COMING TO HULU APRIL 29, 2020 • NEW YORK TIMES BESTSELLER • “A stunning novel about the transformative power of relationships” (People) from the author of Conversations with Friends, “a master of the literary page-turner” (J. Courtney Sullivan).
ONE OF THE TEN BEST NOVELS OF THE DECADE—Entertainment Weekly
TEN BEST BOOKS OF THE YEAR—People, Slate, The New York Public Library, Harvard Crimson
AND BEST BOOKS OF THE YEAR—The New York Times, The New York Times Book Review, O: The Oprah Magazine, Time, NPR, The Washington Post, Vogue, Esquire, Glamour, Elle, Marie Claire, Vox, The Paris Review, Good Housekeeping, Town & Country
Connell and Marianne grew up in the same small town, but the similarities end there. At school, Connell is popular and well liked, while Marianne is a loner. But when the two strike up a conversation—awkward but electrifying—something life changing begins.
A year later, they’re both studying at Trinity College in Dublin. Marianne has found her feet in a new social world while Connell hangs at the sidelines, shy and uncertain. Throughout their years at university, Marianne and Connell circle one another, straying toward other people and possibilities but always magnetically, irresistibly drawn back together. And as she veers into self-destruction and he begins to search for meaning elsewhere, each must confront how far they are willing to go to save the other.
Normal People is the story of mutual fascination, friendship and love. It takes us from that first conversation to the years beyond, in the company of two people who try to stay apart but find that they can’t.
Praise for Normal People
“[A] novel that demands to be read compulsively, in one sitting.”—The Washington Post
“Arguably the buzziest novel of the season, Sally Rooney’s elegant sophomore effort . . . is a worthy successor to Conversations with Friends. Here, again, she unflinchingly explores class dynamics and young love with wit and nuance.”—The Wall Street Journal
“[Rooney] has been hailed as the first great millennial novelist for her stories of love and late capitalism. . . . [She writes] some of the best dialogue I’ve read.”—The New Yorker
APPLE BOOKS REVIEW
Irish novelist Sally Rooney follows her phenomenal debut, Conversations with Friends, with this haunting story of two friends who are sometimes more, sometimes less. Set in Ireland during the early-2000s economic downturn, Normal People examines the complicated bond between Marianne and Connell, whose relationship shape-shifts as they move through their small-town high school and, later, Trinity College in Dublin. Irish actress Aoife McMahon moves seamlessly between the two main characters’ voices as Rooney explores heavy themes like domestic violence, mental illness, and alcoholism with a light touch and fierce intelligence. This novel is as beautiful, curious, and devastating as real life.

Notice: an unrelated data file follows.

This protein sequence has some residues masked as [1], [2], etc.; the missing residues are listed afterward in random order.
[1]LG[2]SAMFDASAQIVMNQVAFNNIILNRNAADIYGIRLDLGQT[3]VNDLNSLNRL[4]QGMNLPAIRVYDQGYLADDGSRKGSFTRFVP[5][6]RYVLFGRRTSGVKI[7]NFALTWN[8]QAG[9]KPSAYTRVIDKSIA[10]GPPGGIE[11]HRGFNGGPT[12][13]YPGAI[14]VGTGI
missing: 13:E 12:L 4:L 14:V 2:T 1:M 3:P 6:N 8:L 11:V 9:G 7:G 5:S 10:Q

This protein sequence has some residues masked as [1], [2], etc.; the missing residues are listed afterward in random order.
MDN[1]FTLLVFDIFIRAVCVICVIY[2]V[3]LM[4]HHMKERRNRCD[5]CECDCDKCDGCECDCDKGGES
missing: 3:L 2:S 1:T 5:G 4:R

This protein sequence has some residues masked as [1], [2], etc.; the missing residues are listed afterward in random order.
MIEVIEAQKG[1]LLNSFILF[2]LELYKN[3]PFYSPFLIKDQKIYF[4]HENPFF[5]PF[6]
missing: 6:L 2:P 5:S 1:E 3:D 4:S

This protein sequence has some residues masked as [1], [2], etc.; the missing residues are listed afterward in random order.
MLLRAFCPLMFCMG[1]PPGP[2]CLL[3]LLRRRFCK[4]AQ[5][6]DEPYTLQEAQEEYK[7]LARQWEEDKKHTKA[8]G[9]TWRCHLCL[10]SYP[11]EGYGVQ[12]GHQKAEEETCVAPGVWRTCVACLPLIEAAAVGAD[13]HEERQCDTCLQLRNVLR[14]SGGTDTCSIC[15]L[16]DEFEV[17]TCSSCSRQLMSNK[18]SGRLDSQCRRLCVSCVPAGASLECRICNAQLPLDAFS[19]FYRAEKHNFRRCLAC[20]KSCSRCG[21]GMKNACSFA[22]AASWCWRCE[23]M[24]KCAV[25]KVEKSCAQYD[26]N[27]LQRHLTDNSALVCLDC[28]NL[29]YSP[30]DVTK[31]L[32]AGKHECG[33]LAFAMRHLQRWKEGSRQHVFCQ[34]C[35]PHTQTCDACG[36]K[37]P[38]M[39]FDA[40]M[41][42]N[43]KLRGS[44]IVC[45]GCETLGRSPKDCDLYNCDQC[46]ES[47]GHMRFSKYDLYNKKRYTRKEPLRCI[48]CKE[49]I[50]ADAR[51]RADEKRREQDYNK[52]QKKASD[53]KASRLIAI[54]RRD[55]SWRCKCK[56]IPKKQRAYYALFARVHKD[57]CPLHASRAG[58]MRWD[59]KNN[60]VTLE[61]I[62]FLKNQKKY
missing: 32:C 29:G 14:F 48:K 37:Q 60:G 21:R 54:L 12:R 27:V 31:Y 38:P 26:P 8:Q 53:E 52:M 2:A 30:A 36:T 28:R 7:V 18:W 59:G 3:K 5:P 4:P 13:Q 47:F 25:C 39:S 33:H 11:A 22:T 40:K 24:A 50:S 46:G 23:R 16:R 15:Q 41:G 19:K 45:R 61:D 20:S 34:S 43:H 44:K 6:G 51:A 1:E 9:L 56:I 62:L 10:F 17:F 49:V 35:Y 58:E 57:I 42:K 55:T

Customer ReviewsSee All
Should be YA Fiction
This is seriously made into a show? The good news is that I don’t need to waste time with the show. The book was boring, predictable, and I couldn’t wait for it to end. Wait for this on the clearance read unless you’re bored out of your mind in which case I’d save $ and watch the show.
I’d like my 12.99 and 7.5 hours back please.
Until I listened to this book, I never thought I’d root for two fictional characters to have a suicide pact.
There was so much potential in the serious themes- Marianne and the relationship between the abuse she receives at home and her masochistic tendencies, Connell and his lack of a father figure relating to his poor confidence, drug use, the value of counseling, gaining self worth, learning to communicate, anorexia/bulimia. All of that potential was positively wasted. These people aren’t normal. Normal people evolve emotionally and intellectually as they mature.
The only redeemable characters in the entire book were Lorraine, Karen, and Joanna. Everyone else was self absorbed, emotionally crippled wads of garbage written primarily for shock factor instead of value.
Sally Rooney’s words are absolutely beautiful right down to her descriptive... “ Rain silver as loose change in the glare of traffic “ ... Aoife McMahon’s narration is nothing less then perfection